Cover Crops

Looking for Cover Crop Resources?

There are a variety of resources here in Minnesota that can connect landowners who are interested in cover crops with other producers and information about soil health.

Click Here to go to the Resources page to learn about what resources are available to you.

Basics of Cover Crops

Cover crops offer a variety of benefits for producers to explore such as: Weed suppression, fix nitrogen, reduce compaction, and build topsoil.

Ultimately all of these benefits in combination can build yield and increase economic potential for the whole rotation.


  • Roots from cover crops help break through compacted soil and restore soil structure.
  • Pathways for air and water are essential for increasing the soils ability retain or drain water.
  • Growing roots are crucial for sustaining microorganisms that hold soil together.


  • Cover crops can provide organic nitrogen for following crops.

Sequester residual nitrogen for their own needs.

Weed Suppression

  • A fast-growing cover crop can provide direct competition with weeds for space, light, and nutirents.
  • Some cover crops have chemicals in their roots which act like herbicides that can cause damage to the roots of weeds.
  • Cereal Rye is a proven tool against Water Hemp, and Giant Ragweed.

Build Topsoil

  • Protective cover year-round can protect productive topsoil from excessive rain, wind, or sun.

Provide plant material to soil organisms and increase decomposition.

Choosing Cover Crops

When selecting a cover crop it is important to make sure that it provides benefits that support your farming goals.


  • Grasses tend to have extensive root systems, establish rapidly, and can help reduce erosion. They also produce residue which adds organic matter to the soil.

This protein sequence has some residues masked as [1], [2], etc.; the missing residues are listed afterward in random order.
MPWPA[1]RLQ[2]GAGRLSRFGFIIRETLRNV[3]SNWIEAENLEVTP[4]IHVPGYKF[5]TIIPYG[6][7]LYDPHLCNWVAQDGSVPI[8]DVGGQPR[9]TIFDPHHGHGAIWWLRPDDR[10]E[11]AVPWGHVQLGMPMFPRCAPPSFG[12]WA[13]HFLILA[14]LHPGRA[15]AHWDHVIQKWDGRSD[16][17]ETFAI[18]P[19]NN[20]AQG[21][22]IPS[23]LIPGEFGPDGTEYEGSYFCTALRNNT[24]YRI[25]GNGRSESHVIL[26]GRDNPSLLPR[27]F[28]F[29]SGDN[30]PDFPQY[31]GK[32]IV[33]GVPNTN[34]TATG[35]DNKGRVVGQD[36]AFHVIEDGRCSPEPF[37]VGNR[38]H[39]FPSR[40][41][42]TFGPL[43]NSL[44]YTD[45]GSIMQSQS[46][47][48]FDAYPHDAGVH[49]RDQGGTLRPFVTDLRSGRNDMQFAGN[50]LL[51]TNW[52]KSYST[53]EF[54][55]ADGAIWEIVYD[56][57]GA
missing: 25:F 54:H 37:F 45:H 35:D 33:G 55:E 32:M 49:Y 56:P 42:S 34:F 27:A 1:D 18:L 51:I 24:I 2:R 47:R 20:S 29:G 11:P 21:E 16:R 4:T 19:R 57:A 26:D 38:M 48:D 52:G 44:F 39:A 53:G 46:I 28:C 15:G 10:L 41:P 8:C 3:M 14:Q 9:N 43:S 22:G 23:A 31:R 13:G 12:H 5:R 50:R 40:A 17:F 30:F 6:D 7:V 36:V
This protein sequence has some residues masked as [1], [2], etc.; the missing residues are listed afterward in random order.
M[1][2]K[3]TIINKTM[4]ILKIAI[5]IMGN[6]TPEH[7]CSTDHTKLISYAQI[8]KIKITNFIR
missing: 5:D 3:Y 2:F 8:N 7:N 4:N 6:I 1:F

• Cover crops include annual cereals, annual/perennial forages, and warm-season grasses.


  • Legumes fix nitrogen from the atmosphere and add it to the soil. They can provide up to 100 lbs/ac of N for the next crop.
  • For later planting (July-August) a legume such as Red Clover can be considered.
  • Cover crops include hairy vetch, field peas, and a variety of clovers.


  • Provide excellent weed control and nitrogen scavenging. Tap roots break up dense soil layers, breaking up compaction.
  • Cover crops include mustard, rapeseed, turnip, and forage radish.


For preventive planting any broadcast spreader can work well. Planting cover corps can be done using a drill, broadcast, or aerial application (Seeding rates will vary for aerial application).




Cover Crop Resources There are many resources available to landowners who are interested in cover crops. Click on the links below to learn more. Organizations Minnesota Soil Health Coalition – Minnesota Agricultural Water Quality Certification Program (MAWQCP) – University of Minnesota-Extension – Natural Resourced Conservation Service (NRCS) – crops NRCS Minnesota – Greater Blue Earth …